Bill Murray wasn’t around in 1941 but fortunately, Humphrey Bogart was.  Humphrey Bogart may have grown up wealthy and attended private schools but, on screen, nobody was tougher than Humphrey Bogart and nobody was better at delivering sarcastic, snark-filled dialogue.  After spending years as a villainous supporting actor, Humphrey Bogart got his first starring role when he played Sam Spade in The Maltese Falcon.  His performance, of course, would set the standard by which all future cinematic private eyes would be judged.

And, of course, Spade was tough and he was cynical and he has that wonderful moment at the end of the film where he explains that nobody’s going to make a “sap” out of him.  But for me, Bogart’s best moments come when Spade is alone and thinking.  It’s at those times that Spade suddenly becomes a human being.  A slight smirk comes to his lips, almost as if he’s sharing a private joke with the audience.  You can tell that he’s thinking to himself, “Can you believe how weird my life is?”

And it is indeed a weird life.  The film opens with Spade’s partner, Miles Archer (Jerome Cowan), being murdered.  The police believe that Archer was murdered by a man named Thursby and that Thursby was subsequently murdered by Spade.  Spade, however, suspects that both Archer and Thursby were killed by his latest client, a woman who introduced herself as Ruth Wonderly (Mary Astor).  Except, of course, that’s not her real name.  Her real name is Brigid O’Shaughnessy and, as she admits to Spade, Thursby was her partner.  She claims that Thursby must have murdered Archer but that she doesn’t know who could have possibly killed Thursby.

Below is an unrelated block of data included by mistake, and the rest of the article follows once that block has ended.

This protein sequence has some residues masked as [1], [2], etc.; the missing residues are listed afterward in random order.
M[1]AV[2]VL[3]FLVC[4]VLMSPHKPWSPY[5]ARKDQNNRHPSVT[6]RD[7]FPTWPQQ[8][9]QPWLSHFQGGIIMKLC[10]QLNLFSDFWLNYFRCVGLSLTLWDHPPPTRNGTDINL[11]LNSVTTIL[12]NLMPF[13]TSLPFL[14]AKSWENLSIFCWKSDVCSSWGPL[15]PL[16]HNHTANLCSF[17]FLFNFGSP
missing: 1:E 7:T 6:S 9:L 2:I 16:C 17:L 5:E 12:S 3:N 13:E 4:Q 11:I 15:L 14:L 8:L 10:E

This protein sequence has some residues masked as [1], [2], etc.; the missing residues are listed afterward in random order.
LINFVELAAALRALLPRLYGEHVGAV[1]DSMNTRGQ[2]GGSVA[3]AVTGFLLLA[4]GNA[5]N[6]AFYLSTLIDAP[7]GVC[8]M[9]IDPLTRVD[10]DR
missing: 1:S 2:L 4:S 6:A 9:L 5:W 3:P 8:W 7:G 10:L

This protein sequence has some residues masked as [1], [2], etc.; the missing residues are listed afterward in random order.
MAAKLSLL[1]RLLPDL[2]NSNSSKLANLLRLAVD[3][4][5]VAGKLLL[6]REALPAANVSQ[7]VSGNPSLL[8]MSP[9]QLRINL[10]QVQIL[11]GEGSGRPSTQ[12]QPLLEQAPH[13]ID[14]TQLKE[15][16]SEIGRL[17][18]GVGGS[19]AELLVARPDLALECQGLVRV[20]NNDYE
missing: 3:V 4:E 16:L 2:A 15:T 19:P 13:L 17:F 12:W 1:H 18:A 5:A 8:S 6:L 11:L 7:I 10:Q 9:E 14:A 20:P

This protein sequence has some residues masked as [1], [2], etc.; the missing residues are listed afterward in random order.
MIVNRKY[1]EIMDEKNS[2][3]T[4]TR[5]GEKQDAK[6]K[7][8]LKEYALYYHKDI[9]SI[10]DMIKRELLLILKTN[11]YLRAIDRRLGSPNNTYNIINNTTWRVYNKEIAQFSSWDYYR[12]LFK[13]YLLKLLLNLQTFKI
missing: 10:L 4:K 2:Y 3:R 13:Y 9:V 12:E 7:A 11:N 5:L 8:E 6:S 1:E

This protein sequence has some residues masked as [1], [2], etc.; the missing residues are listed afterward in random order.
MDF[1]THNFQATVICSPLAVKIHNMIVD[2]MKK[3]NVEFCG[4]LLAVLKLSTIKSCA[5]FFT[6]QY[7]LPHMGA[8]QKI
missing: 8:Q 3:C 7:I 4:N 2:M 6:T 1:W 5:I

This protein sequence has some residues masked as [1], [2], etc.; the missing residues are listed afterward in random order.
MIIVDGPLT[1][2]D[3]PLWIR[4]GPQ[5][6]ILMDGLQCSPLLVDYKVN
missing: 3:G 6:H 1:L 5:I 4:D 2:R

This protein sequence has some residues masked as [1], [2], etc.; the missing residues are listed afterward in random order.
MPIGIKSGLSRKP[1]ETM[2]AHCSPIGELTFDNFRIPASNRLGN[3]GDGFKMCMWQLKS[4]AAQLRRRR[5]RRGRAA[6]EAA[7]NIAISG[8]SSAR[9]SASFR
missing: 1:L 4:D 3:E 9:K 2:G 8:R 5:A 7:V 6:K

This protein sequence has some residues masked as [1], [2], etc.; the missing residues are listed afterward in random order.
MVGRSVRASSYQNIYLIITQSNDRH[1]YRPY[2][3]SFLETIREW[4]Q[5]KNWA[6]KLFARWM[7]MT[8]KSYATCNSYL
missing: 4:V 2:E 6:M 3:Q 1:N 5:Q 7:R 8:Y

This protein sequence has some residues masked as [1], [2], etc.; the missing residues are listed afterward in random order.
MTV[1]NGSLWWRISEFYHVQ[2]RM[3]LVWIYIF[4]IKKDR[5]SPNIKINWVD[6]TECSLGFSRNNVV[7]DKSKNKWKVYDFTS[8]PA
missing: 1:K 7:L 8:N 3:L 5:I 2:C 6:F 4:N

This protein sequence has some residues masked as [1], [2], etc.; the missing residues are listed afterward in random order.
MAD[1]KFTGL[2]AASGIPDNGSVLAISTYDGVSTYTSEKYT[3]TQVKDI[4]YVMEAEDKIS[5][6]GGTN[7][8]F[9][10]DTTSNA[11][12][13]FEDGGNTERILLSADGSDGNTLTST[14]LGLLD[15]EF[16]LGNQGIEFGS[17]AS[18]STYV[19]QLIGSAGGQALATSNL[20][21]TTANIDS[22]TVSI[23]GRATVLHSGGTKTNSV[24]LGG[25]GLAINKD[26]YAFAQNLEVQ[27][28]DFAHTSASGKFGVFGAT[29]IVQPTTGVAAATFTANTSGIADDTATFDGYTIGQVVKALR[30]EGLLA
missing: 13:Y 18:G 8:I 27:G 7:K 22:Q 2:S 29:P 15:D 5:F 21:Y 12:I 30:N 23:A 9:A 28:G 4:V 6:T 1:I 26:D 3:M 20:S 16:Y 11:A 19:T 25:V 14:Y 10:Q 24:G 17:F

What’s particularly interesting about all this is that no one really seems to be that upset about Archer’s death.  Spade’s main motivation for investigating the murder is to clear his name and there are several lines of dialogue that reveal how little regard he had for Miles.  In fact, when Archer’s widow (Gladys George) suggests that Spade might be Archer’s killer, you can understand why she might think that.  But then again, that’s the world of The Maltese Falcon.  Only the tough survive.  Getting sentimental or allowing yourself to care is the biggest mistake you can make.

The murders are connected to the hunt for a valuable statue of a bird.  (This is the famous Maltese Falcon of the title.)  As Spade tries to clear his name in the two murders, he also finds himself getting caught up with a strange group of treasure hunters.  There’s the obsequious Joel Cairo (Peter Lorre).  There’s the ruthless “fat man,” Kasper Gutman (Sidney Greenstreet).  And then there’s Wilmer (Elisha Cook, Jr.), Gutman’s young henchman who spends the entire film trying to convince everyone that he’s tougher than he appears.  Wilmer is a born patsy.  Whenever Spade gets annoyed, he beats up Wilmer.  And he usually smiles afterward.